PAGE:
This I Believe

Su - DeKalb, Illinois
Entered on October 10, 2006
Age Group: 50 - 65

This I Believe (National Public Radio)

Driving through the dark before sunrise on my way to work, I was struck by the number of porch lights glowing. Someone who lives in an urban high-rise doesn’t know the significance of the porch light on a house.

I believe the humble porch light reflects the core of what connects and links us as humans. It’s more than an electrical device. The porch light says the people inside care about you. It’s like a lighthouse on a dark ocean shore guiding you to your homeport. Rolling up the driveway to a porch light says you have a connection to this place. Someone is concerned for your safety in the dark and has taken measures to make sure you won’t trip over the garden hose. When I was in my 20s leaving my parent’s home in South Beloit, Illinois to head back to my apartment, my Mom would always flick the porch light off and on as I drove away. That flickering light said “We love you and miss the days you lived here as a child. Take care on the road.”

But a dark porch light can also send you a message. When I was mad at my former husband for missing supper, I would turn the porch light out. He knew when he came home to a dark driveway that our link was broken. One winter, my daughter, her friends and I decided to tour the neighborhood Christmas caroling. As we approached several homes they turned off their porch lights. I was so surprised by this Scrooge-like action that I knocked on one of the doors. They lady said they didn’t want to donate any money, when all we wanted to do was entertain them with Christmas carols. Once she understood, the porch light came back on. She turned on her link to us.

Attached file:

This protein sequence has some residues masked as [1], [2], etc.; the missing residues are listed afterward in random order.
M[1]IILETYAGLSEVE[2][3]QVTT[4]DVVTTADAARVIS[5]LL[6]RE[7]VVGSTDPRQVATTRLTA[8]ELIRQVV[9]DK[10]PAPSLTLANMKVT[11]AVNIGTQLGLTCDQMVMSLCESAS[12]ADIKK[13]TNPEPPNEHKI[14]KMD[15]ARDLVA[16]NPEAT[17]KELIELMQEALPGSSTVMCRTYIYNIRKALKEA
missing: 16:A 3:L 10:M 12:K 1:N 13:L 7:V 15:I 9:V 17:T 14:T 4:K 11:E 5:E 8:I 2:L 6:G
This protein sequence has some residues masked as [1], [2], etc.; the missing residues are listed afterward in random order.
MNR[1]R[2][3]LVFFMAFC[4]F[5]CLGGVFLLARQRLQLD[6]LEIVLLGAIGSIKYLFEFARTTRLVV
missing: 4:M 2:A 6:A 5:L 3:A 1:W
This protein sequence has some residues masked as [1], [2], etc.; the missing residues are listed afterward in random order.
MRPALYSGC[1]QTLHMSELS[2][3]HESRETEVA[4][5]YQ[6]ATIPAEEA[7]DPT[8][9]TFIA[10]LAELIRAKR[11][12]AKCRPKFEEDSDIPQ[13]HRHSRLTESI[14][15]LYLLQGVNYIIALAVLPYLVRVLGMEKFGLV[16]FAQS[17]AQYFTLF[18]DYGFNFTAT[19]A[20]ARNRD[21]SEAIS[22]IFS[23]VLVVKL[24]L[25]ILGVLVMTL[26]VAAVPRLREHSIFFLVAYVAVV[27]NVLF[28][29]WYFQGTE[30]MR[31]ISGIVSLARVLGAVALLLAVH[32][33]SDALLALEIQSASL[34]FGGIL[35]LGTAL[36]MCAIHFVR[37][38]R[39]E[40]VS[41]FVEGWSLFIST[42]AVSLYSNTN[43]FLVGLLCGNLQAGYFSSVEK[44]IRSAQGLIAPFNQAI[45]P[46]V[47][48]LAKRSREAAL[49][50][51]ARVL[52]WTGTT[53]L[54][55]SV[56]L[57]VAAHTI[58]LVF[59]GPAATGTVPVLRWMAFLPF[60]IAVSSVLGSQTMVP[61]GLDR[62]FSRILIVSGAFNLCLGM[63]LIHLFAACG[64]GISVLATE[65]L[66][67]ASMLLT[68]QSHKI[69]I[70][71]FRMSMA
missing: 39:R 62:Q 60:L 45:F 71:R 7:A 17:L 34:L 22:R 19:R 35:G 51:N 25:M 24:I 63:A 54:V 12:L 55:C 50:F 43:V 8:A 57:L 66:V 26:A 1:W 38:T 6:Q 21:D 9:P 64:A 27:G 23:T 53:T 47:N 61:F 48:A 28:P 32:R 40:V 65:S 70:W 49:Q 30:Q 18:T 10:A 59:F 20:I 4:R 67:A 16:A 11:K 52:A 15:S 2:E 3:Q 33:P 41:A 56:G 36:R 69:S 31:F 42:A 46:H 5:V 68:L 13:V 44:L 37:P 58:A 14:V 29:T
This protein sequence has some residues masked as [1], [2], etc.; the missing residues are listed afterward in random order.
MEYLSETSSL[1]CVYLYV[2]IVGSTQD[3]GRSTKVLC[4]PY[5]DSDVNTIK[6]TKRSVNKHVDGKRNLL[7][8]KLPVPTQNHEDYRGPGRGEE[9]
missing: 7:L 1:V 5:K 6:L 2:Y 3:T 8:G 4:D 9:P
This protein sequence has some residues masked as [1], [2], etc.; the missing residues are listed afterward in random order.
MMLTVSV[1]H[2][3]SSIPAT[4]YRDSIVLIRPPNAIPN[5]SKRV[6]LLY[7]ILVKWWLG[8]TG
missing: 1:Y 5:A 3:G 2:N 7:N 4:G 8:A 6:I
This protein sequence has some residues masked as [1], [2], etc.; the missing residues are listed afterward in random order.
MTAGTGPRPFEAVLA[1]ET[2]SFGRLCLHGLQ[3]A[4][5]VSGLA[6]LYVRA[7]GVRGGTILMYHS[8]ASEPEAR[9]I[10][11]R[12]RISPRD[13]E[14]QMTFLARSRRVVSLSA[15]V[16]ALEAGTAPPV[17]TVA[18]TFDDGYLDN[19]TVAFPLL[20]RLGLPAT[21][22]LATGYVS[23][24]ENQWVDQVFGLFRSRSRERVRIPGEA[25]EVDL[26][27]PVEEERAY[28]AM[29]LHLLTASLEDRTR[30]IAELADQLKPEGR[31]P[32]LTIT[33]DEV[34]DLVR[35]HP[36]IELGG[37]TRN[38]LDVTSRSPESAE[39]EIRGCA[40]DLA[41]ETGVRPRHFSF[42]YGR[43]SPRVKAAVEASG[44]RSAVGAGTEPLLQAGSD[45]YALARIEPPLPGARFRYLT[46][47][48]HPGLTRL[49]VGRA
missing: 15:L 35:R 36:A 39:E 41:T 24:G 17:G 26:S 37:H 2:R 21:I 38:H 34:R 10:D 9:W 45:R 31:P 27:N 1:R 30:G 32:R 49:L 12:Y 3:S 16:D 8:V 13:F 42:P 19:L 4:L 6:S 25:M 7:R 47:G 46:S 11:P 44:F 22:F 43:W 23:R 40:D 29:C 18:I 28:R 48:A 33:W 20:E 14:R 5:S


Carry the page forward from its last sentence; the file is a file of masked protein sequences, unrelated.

On Halloween night, every home on my street has a glowing porch light saying “Come connect with us little children. Don’t trip on our steps.” But on normal evenings the human connection is severed. “We’re all home, safe inside, the light’s off, go away.”

I believe our human connections are too much like the porch light switch on the living room wall. We turn these links on and off when we please. But being on the receiving end, out in the dark is a lonely place. I try to keep my “life” porch light on at all times, not only for family and friends but strangers. That light that links me to another person might be the connection that keeps them going today, makes them try a little harder and just maybe let’s them know, that there are people in this home called America that we share, who care about them. When I say hello to a stranger on the street, my porch light says: “Don’t trip on life’s steps and you be careful on the road ahead of you.”